8 August 2012

Hints & Help: How To Write A Support Ticket

We are often asked the best way to write a support ticket-how to lay it out, get the right information across quickly, and how to reduce the amount of time spent waiting for results. The most effective way to deal with these scenarios is to compose your ticket properly, as doing so will allow the support team to see the issue and its potential solutions. In this blog post we’ll cover the most effective way of setting out your ticket, including attachments, using screen shots and using the Help Guide.
Blog 1 New Ticket Button
Fig 1. The Help tab, Support Ticket button and New Ticket button

Upon discovery of an issue that requires support, the first thing to do is set up a new ticket. Paritor features an integral fault reporting system, the Support Tickets. These tickets come straight through to first line support in our office. You can add screenshots and files to them, but more on that later. To access the Support Tickets click the Help tab at the top right of the upper menu(the ‘Ribbon Menu’). This will display the above picture. Click on Support Tickets to raise the Support Ticket Manager, where you can see tickets you’ve sent and their progress. In the upper menu click New Ticket to raise a new issue to the support team. Pressing New Ticket will yield this screen:
Blog 1 Support Ticket Basic
Fig 2. An empty example support ticket

The ‘Raised By’ field will be populated by the name of the individual who raised the ticket. Email will also self-populate. The Priority Fields are designated as follows:
  • Low: Problems which do not affect the operation of the software.
  • Medium: Problems that affect the way the service functions, causing the software not to function as specified but does not prevent the software from being used.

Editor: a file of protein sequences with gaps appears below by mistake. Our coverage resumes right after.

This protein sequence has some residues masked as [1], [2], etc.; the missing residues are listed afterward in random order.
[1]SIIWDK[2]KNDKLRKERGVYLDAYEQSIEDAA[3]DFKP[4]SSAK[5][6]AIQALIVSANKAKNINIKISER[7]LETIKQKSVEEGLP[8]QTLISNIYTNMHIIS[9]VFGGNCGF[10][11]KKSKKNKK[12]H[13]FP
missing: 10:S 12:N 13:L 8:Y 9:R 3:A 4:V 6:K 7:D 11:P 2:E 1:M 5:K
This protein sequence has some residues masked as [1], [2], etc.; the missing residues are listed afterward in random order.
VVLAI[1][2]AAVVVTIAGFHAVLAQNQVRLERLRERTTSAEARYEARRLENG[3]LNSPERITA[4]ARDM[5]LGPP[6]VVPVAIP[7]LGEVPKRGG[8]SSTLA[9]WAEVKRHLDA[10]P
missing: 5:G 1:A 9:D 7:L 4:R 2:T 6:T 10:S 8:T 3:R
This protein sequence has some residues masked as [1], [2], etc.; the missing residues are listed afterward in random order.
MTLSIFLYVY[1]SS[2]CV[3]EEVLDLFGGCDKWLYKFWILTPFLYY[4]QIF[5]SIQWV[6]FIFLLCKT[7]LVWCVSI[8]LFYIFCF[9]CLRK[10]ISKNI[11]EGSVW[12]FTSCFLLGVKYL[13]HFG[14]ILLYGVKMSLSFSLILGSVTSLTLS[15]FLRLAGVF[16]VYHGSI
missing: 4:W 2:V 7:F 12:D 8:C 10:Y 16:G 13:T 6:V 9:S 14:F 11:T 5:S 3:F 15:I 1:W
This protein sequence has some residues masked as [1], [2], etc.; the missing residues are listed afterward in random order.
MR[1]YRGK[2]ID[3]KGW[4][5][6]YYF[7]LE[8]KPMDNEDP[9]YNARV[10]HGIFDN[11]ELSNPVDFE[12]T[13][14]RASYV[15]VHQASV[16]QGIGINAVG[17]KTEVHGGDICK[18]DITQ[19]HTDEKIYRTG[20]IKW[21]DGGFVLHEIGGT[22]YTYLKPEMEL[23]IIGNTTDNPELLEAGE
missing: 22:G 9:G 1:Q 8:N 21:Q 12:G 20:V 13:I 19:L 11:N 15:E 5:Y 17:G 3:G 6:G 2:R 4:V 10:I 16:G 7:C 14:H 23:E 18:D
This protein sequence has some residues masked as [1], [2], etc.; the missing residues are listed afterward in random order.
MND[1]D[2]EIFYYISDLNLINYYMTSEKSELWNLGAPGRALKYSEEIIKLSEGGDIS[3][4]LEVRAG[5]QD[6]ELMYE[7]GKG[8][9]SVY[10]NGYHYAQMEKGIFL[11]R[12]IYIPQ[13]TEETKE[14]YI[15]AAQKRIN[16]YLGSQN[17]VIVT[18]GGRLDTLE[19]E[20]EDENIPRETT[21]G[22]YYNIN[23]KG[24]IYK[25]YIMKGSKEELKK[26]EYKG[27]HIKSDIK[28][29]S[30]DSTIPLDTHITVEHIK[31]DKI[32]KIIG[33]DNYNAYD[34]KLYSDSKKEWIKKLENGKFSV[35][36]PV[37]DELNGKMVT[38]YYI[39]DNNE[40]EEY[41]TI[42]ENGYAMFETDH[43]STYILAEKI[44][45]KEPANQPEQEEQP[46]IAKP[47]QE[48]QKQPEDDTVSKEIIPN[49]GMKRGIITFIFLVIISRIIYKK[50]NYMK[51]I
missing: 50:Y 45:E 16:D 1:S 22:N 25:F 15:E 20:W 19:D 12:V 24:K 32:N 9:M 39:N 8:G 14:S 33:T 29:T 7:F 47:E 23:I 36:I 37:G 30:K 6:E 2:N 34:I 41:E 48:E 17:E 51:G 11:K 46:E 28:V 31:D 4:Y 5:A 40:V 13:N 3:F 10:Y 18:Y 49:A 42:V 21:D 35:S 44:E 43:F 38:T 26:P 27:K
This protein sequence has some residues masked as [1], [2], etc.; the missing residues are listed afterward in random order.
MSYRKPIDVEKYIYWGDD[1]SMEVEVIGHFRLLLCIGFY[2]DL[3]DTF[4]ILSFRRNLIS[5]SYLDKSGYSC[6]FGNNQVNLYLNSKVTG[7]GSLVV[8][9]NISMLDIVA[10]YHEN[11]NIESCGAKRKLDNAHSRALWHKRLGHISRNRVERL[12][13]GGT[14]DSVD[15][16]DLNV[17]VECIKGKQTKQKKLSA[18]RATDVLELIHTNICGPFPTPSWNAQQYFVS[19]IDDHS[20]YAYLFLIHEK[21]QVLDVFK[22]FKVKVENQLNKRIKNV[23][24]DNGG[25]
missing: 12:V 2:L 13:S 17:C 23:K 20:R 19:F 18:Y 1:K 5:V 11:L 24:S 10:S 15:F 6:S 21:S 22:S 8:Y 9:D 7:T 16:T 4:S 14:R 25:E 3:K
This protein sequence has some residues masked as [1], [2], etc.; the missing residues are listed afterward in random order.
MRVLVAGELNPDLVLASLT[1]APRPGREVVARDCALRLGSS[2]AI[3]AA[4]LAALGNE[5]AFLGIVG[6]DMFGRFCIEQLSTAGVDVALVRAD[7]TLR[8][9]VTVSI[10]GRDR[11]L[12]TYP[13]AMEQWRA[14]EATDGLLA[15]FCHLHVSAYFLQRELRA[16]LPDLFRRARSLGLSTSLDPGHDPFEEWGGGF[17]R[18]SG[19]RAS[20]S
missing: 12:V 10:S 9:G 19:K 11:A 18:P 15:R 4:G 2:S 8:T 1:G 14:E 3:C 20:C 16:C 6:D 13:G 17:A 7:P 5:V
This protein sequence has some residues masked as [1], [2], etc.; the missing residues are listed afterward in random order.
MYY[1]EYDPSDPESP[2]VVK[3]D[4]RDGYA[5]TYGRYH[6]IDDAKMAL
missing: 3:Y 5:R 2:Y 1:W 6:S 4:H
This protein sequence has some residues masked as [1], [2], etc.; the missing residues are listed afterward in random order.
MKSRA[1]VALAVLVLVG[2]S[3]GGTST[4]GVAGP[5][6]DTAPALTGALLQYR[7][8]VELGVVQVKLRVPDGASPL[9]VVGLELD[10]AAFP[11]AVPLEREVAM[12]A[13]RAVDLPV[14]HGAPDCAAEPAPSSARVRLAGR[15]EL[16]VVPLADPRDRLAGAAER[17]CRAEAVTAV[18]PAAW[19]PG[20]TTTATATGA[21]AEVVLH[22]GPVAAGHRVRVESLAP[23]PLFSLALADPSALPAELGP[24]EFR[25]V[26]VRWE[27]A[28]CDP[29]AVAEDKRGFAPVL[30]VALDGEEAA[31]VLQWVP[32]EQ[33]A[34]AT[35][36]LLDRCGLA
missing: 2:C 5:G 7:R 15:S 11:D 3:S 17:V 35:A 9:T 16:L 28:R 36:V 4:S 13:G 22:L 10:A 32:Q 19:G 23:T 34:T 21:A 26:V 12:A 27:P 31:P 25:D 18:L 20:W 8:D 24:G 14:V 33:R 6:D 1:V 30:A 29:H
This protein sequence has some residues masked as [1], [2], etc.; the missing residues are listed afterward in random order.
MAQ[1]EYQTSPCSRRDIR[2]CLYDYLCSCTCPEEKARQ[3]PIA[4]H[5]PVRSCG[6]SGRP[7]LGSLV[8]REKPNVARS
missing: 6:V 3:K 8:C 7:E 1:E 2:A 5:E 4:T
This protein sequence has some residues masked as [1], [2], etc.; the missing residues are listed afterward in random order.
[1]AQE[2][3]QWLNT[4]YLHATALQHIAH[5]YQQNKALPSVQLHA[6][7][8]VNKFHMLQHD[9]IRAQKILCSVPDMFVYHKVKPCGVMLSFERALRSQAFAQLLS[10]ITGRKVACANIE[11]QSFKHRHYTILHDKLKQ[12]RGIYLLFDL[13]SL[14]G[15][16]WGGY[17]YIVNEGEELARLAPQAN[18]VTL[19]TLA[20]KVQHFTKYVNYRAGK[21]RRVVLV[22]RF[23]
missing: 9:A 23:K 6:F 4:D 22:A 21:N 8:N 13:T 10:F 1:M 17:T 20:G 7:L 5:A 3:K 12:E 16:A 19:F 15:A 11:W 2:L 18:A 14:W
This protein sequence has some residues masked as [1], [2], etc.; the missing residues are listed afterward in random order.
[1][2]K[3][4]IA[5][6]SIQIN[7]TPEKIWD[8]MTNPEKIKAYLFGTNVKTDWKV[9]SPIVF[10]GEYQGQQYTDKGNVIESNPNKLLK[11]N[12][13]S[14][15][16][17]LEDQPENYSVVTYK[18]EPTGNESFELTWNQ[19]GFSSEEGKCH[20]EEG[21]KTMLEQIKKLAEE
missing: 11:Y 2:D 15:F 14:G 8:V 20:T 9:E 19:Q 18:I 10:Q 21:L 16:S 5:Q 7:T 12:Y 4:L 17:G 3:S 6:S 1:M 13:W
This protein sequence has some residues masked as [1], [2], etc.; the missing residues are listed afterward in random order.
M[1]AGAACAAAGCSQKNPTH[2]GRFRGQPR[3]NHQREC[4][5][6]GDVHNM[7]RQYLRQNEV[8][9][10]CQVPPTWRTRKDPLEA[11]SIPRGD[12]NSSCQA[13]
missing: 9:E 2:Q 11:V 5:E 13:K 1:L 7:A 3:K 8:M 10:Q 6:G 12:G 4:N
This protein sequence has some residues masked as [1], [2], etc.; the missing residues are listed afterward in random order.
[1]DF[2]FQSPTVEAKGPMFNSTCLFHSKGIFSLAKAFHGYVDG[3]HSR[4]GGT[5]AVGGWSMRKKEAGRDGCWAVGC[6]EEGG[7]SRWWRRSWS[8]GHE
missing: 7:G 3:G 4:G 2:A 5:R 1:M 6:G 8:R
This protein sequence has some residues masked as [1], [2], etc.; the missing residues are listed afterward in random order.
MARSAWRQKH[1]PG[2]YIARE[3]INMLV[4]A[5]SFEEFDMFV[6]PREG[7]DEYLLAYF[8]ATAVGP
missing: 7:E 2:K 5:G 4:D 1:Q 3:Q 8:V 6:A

• High: Critical problems that prevent the use of the software under normal operating conditions.
Accurately setting the Priority Fields lets the support team attend to your concerns within the correct timeframe.
On the Support Ticket screen you will see a box marked Feature Request. Ticking this box marks this support ticket as a suggestion; Feature Requests are the elements that you would like to see featured in the program. If there is something that you need access to all the time that is not catered for within the existing framework, this is your suggestion box. It is worth noting that some requests may not be possible to include, may exist within the program already in another form or are currently available but undiscovered. Should you submit a request that is currently catered for we will inform you the best way to reach it.

Attachments

One of the most important parts of a Support Ticket is the Screenshot. These used to be very complicated involving Paint, Word documents and so on, so we’ve included a function called Insert Image. This allows you to capture the Screenshot from the Support Ticket without having to engage an external program. When you type in the main body of the ticket, the upper menu will change to this view:
Blog 1 Insert Image New
Fig 3. Insert Image button.

When you click Insert Image, this allows the Screen Rectangle Capture button to emerge. Clicking this button allows you to drag a rectangle across the part of the screen you wish to capture and cut it out into your ticket.
 Blog 1 Capture and Close
Fig 4. Screen Rectangle Capture button.

Once you are satisfied with the image(as you may take as many as you like), click Save and Close to place the capture within the ticket as seen below: